Of course, that would preclude our usual wolf-pack behavior of piling on and tearing him/her to shreds...

Lugh

@Dominions Son

I just sent out some editor requests. Sadly, I didn't get automatic copies of the request, so lost what I felt was well-crafted flagging of possible squicks.

For example, I said that while no MM's would go into a closet and do it with one another, I would not preclude MM play as part of an MxFy group, where x and y are integers. I would not preclude M with M2F transitioning people who identify as female. There could be snowballing and sloppy seconds.

Several editor volunteers did add interesting interests of theirs, ranging from W.E.B. Griffin to mechanical engineering, and I commented on relevance.

I know some of the areas where semi-copy editing helped me, from professional editors for my nonfiction books: duplication of cut-and-paste content. Very close to that here is wandering between first and third person.

There are also cases where I want to brainstorm a story idea, and, in a couple of stories, how to end them. Perhaps that's worth it's own thread -- how to end.

Ross at Play
Updated:

@Switch Blayde


Assuming the authors are open-minded and willing to accept suggestions.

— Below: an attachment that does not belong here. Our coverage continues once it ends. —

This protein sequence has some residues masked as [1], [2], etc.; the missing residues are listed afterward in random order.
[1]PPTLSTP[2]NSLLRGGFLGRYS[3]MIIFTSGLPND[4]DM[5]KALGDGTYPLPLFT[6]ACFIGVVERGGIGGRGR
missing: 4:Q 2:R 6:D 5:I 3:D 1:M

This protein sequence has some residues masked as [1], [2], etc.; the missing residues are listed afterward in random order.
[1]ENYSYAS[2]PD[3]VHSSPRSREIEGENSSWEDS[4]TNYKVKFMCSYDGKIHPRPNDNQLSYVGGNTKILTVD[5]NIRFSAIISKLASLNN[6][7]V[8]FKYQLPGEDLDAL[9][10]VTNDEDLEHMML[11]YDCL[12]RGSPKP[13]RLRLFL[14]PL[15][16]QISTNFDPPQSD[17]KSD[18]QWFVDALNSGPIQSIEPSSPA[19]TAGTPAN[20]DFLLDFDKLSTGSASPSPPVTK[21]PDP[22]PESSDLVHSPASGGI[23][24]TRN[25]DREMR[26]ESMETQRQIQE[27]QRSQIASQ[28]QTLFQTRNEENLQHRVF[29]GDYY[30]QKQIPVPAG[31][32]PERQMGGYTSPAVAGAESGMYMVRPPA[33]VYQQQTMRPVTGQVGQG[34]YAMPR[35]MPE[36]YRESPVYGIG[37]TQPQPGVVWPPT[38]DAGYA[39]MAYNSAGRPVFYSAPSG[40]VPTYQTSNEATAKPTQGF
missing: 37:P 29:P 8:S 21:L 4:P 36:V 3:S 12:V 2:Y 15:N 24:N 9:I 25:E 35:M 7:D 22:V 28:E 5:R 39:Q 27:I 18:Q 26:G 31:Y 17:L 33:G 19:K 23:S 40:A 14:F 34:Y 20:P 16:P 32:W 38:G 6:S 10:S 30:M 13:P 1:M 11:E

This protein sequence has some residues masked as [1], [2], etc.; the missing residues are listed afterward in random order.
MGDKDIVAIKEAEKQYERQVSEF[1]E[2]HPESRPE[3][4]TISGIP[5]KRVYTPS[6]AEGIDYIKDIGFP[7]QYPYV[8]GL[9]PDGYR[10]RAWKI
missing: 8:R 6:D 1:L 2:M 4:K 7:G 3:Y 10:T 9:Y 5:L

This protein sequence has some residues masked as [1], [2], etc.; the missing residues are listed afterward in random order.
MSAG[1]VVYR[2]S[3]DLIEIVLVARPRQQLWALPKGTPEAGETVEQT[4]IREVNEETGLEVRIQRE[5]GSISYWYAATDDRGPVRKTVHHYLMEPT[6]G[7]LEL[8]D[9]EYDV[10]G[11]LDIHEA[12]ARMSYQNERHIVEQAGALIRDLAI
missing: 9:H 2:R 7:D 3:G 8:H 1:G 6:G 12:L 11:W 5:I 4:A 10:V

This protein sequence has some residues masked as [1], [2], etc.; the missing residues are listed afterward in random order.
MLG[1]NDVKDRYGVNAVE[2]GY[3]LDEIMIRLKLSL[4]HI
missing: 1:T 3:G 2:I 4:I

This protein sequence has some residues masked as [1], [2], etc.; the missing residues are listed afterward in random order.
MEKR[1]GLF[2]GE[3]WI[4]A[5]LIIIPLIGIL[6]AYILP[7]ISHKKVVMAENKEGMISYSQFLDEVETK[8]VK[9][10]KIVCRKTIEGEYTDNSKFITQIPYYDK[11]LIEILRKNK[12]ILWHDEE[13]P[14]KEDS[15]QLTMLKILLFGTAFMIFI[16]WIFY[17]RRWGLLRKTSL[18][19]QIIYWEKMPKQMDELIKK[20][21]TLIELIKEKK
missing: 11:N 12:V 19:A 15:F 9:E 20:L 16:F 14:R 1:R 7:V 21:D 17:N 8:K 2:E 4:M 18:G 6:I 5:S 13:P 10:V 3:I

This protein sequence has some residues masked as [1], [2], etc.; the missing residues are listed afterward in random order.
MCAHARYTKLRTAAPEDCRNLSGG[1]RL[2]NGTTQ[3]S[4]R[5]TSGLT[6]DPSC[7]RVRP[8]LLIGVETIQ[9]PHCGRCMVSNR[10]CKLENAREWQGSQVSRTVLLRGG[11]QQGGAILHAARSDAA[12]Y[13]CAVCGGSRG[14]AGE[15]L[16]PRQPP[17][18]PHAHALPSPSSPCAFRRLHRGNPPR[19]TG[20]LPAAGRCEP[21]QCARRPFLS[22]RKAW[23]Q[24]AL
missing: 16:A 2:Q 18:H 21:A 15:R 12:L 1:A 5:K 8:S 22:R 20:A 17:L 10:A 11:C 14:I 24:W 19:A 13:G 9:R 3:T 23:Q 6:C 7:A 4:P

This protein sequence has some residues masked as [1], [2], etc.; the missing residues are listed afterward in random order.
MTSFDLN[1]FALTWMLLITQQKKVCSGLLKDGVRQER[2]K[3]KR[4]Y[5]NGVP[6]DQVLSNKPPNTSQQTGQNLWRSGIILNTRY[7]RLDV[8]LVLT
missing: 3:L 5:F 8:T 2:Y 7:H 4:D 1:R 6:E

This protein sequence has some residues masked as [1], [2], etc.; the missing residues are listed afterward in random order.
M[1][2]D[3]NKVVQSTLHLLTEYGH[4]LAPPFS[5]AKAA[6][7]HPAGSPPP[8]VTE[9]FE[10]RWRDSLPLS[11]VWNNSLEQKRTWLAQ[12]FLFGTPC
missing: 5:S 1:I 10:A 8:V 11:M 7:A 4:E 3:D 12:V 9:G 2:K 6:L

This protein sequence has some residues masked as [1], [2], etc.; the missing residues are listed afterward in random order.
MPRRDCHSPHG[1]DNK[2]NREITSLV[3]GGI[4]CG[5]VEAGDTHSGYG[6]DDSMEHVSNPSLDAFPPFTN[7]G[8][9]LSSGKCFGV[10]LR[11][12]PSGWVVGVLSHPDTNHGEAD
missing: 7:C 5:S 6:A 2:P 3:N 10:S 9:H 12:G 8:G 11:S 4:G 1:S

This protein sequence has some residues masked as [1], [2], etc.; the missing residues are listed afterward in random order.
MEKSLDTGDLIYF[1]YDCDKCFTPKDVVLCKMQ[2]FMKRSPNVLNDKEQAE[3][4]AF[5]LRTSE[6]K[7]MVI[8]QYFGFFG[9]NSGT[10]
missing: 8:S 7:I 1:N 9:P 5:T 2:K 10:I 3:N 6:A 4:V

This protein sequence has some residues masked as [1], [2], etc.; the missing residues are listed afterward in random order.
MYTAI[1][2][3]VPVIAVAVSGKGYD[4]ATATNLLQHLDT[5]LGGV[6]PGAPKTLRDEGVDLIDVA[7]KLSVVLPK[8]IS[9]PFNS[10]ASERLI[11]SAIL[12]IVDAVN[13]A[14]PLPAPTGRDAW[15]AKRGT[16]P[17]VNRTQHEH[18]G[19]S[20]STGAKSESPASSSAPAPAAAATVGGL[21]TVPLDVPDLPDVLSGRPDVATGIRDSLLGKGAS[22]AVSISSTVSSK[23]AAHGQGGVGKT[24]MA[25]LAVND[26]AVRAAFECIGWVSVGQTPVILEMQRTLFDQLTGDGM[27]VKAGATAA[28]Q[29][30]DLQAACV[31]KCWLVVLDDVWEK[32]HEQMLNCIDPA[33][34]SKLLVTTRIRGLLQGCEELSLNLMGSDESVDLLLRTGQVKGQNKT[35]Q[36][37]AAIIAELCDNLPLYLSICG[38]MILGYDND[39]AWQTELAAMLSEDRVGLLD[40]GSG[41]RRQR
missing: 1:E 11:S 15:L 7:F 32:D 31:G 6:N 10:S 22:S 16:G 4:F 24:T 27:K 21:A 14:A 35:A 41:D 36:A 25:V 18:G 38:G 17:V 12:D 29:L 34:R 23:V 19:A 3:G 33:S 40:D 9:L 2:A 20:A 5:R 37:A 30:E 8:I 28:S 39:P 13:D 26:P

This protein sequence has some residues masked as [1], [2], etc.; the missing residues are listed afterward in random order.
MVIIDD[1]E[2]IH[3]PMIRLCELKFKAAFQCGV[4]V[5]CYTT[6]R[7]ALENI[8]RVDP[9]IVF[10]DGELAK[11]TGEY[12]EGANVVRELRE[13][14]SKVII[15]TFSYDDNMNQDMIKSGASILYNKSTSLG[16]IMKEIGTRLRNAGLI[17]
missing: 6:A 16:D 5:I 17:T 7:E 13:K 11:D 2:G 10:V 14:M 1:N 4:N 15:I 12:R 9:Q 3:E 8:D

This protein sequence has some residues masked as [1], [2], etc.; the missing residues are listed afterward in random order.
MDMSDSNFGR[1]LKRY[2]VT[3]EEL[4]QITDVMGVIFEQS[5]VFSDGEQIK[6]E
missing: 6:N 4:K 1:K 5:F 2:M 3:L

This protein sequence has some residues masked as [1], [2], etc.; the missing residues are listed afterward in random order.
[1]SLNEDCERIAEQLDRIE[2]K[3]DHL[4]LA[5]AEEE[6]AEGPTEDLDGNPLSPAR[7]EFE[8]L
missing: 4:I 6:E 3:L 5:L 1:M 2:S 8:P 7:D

I've learned the value of negotiating with authors before agreeing to edit a story.

I may ask if they will be 'open-minded and willing to accept suggestions'. I'm actually trying to confirm they have standards for the writing they want to achieve and are they're willing to invest some effort to achieve them.

If yes, I'm willing to devote a lot of effort to helping them achieve those standards. If not, I don't really want to be endlessly correcting the same types of mistakes by the same author.

My carrots when suggesting authors learn to self-edit are:

(a) You will ultimately save yourself a lot of time if you have a low error rate when writing your first draft, or at least after your first revision; and

(b) If your writing has few blatant errors and your language is already tight, other editors who can help your story telling will become much more willing to help you with those things.

I tell authors the ultimate compliment they could give me is to sack me because there's nothing left for me to teach them.